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Seasonal Allergies...can acupuncture help?

It's that time of year again, when freshly cut grass and budding flowers bring misery to many people. Hayfever symptoms are nothing to be alarmed about but they are very unpleasant to live with. Western medicine treatments for hayfever include antihistamines, which reduce the allergic response, or decongestants, which reduce the production of mucus. The trouble with these remedies is that they have side-effects which vary in severity from one individual to another, but which can be even harder to live with than the allergy symptoms. Drowsiness is perhaps the most unpleasant one, seeing that most of us have to get on with a working day, allergy or none. Acupuncture is a side-effect free treatment for allergies. In Chinese Medicine, hayfever is classified as a 'Wind' condition. Many diseases which are characterised by movement are classified as Wind Disease in Chinese medicine. Movement, for example, of itching from one part of the skin to another, of pain from one joint to another. In Classical Chinese Medicine, parasitic invasions are also classed as wind disease.....rapidly moving micro-organisms. To apply  this idea to Hayfever, think of  the role of the wind in moving pollen. The theory is that wind invades the acupuncture channels, causing symptoms which come on rapidly in short bouts. Hayfever can be further classified into wind-cold or wind-heat. Whether the condition develops into a heat or a cold condition will depend a lot on the constitutional tendancies of the sufferer. Wind heat hayfever features green or yellow mucus, sinus pain and pressure and red, itchy eyes. Wind cold hayfever will have clear, thin mucus, sneezing and watery eyes. In either case, the sufferer is said to suffer from weak Wei Qi, or defensive energy, meaning they have poor resistance to common infections such as coughs, colds or flu. Acupuncture treatment can not only relieve the symptoms of hayfever, it can also build a person's resistance to these 'invasions'. Wind physically enters the gallbladder channel through points on the shoulders, along the trapezius muscle, and high on the back of the neck. This proves the old saying was true.... "Ne'er change a clout till May is out'. Always keep your neck covered with a scarf or high collar in windy weather, and don't discard your winter coat too soon. Here in Galway, and especially on the islands, there are very few wind- free days even in the best of summers. We all get caught out during changing seasons, and a course of acupuncture treatment is a great way  to protect yourself, so that when we do get some nice weather you are all set to enjoy it.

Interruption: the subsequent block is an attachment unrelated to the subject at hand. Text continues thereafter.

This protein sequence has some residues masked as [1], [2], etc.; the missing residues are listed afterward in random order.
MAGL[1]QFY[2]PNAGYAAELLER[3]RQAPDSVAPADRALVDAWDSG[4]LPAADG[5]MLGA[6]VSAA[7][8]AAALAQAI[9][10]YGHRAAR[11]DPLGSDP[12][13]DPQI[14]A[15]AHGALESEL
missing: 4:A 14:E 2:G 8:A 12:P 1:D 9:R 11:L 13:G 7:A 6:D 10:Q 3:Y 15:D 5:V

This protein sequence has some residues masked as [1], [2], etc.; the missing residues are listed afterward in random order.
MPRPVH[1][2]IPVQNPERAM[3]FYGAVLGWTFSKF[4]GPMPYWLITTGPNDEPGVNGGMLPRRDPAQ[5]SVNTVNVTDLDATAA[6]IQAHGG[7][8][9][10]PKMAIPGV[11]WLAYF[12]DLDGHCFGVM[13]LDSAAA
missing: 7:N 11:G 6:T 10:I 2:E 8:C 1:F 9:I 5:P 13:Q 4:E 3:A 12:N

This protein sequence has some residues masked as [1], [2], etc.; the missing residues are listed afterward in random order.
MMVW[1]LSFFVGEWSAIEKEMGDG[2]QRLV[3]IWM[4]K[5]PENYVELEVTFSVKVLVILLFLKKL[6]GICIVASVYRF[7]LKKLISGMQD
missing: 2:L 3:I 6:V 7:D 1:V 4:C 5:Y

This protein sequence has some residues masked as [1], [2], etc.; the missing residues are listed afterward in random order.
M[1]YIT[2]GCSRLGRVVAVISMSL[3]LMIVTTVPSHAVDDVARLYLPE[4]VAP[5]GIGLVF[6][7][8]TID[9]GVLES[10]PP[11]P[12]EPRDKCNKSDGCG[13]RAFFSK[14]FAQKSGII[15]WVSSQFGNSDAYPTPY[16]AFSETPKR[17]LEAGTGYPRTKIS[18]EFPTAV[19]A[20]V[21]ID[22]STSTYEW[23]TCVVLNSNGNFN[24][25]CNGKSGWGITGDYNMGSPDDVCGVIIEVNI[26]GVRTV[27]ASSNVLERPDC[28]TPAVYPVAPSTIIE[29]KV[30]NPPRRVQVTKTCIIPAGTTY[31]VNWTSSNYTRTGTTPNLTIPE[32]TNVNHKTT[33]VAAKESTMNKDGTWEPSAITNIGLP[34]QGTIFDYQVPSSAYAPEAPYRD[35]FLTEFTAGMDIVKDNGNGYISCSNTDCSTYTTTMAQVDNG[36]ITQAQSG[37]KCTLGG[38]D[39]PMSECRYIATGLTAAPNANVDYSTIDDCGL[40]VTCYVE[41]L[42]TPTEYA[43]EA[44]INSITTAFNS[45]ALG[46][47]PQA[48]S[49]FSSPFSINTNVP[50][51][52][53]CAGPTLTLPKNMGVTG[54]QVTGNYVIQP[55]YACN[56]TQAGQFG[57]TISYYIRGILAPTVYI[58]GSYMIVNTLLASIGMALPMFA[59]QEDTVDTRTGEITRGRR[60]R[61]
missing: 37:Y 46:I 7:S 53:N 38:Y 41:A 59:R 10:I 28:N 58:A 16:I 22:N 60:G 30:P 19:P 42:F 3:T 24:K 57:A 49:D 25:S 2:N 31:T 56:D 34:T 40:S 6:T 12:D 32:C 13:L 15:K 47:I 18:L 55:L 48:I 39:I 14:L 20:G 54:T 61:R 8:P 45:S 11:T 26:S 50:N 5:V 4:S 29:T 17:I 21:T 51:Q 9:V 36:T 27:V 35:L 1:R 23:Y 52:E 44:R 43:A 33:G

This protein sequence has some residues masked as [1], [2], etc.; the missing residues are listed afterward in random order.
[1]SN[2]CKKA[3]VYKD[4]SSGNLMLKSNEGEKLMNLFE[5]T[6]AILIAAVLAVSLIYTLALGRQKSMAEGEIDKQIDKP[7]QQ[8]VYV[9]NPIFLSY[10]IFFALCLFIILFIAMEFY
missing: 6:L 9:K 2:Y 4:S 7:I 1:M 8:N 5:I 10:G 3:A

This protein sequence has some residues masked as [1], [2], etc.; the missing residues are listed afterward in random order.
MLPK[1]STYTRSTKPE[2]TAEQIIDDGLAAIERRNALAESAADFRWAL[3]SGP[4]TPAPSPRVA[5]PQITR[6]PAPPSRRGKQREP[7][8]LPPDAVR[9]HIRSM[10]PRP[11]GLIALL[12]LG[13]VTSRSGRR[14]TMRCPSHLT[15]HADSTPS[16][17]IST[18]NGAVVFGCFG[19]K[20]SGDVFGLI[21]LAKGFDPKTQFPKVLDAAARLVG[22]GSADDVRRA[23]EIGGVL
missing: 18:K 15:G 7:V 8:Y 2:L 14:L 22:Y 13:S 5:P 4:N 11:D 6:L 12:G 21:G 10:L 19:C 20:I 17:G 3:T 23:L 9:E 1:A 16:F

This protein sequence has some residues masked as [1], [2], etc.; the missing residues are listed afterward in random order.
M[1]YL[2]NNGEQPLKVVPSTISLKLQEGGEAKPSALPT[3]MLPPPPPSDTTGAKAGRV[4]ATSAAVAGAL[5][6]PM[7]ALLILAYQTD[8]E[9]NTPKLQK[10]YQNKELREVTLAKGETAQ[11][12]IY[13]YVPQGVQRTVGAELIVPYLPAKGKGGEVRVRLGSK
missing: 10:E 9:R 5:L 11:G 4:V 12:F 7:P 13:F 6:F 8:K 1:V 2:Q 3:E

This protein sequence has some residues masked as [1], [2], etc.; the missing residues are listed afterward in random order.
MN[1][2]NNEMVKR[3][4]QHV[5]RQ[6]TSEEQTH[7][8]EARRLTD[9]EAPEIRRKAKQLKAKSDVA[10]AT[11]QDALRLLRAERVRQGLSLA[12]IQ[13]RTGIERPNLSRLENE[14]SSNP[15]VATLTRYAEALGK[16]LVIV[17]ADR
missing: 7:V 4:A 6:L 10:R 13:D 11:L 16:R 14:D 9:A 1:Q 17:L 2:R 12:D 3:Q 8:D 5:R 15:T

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Inis Oírr
Oileáin Arann
Co. na Gaillimhe

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